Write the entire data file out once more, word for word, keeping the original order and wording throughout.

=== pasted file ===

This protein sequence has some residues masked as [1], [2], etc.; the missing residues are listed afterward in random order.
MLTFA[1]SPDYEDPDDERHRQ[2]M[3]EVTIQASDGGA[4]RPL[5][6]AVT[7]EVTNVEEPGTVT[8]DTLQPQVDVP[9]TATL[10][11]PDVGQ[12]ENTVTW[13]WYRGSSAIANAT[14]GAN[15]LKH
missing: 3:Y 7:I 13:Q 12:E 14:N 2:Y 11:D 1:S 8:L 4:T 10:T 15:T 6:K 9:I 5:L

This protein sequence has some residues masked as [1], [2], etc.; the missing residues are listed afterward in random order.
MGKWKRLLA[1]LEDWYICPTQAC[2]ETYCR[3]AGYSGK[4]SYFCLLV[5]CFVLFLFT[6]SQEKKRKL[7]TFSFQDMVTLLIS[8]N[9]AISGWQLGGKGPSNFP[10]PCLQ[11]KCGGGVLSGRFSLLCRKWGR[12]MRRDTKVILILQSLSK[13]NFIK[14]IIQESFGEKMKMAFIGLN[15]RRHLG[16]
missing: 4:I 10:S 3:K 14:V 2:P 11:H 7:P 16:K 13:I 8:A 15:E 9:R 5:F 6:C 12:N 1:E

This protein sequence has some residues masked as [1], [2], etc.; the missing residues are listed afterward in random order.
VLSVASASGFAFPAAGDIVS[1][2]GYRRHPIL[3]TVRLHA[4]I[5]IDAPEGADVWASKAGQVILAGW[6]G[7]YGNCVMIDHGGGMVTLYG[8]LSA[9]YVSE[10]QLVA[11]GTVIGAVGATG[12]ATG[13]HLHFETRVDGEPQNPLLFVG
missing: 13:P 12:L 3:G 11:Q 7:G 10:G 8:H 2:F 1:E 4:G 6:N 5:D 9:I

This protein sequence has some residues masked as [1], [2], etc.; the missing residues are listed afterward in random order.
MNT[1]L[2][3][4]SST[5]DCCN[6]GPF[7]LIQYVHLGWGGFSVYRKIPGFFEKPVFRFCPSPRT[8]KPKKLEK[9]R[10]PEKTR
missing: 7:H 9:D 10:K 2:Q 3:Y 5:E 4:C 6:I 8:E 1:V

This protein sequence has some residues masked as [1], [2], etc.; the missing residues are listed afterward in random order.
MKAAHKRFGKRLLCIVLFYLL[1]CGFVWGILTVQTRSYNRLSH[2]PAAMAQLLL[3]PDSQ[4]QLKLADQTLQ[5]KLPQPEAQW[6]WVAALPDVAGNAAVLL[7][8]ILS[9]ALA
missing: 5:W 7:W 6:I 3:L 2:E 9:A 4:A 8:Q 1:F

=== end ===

This protein sequence has some residues masked as [1], [2], etc.; the missing residues are listed afterward in random order.
MLTFA[1]SPDYEDPDDERHRQ[2]M[3]EVTIQASDGGA[4]RPL[5][6]AVT[7]EVTNVEEPGTVT[8]DTLQPQVDVP[9]TATL[10][11]PDVGQ[12]ENTVTW[13]WYRGSSAIANAT[14]GAN[15]LKH
missing: 3:Y 7:I 13:Q 12:E 14:N 2:Y 11:D 1:S 8:L 4:T 10:T 15:T 6:K 9:I 5:L

This protein sequence has some residues masked as [1], [2], etc.; the missing residues are listed afterward in random order.
MGKWKRLLA[1]LEDWYICPTQAC[2]ETYCR[3]AGYSGK[4]SYFCLLV[5]CFVLFLFT[6]SQEKKRKL[7]TFSFQDMVTLLIS[8]N[9]AISGWQLGGKGPSNFP[10]PCLQ[11]KCGGGVLSGRFSLLCRKWGR[12]MRRDTKVILILQSLSK[13]NFIK[14]IIQESFGEKMKMAFIGLN[15]RRHLG[16]
missing: 4:I 10:S 3:K 14:V 2:P 11:H 7:P 16:K 13:I 8:A 15:E 9:R 5:F 6:C 12:N 1:E

This protein sequence has some residues masked as [1], [2], etc.; the missing residues are listed afterward in random order.
VLSVASASGFAFPAAGDIVS[1][2]GYRRHPIL[3]TVRLHA[4]I[5]IDAPEGADVWASKAGQVILAGW[6]G[7]YGNCVMIDHGGGMVTLYG[8]LSA[9]YVSE[10]QLVA[11]GTVIGAVGATG[12]ATG[13]HLHFETRVDGEPQNPLLFVG
missing: 13:P 12:L 3:G 11:Q 7:G 10:G 8:H 2:F 1:E 4:G 6:N 5:D 9:I

This protein sequence has some residues masked as [1], [2], etc.; the missing residues are listed afterward in random order.
MNT[1]L[2][3][4]SST[5]DCCN[6]GPF[7]LIQYVHLGWGGFSVYRKIPGFFEKPVFRFCPSPRT[8]KPKKLEK[9]R[10]PEKTR
missing: 7:H 9:D 10:K 2:Q 3:Y 5:E 4:C 6:I 8:E 1:V

This protein sequence has some residues masked as [1], [2], etc.; the missing residues are listed afterward in random order.
MKAAHKRFGKRLLCIVLFYLL[1]CGFVWGILTVQTRSYNRLSH[2]PAAMAQLLL[3]PDSQ[4]QLKLADQTLQ[5]KLPQPEAQW[6]WVAALPDVAGNAAVLL[7][8]ILS[9]ALA
missing: 5:W 7:W 6:I 3:L 2:E 9:A 4:A 8:Q 1:F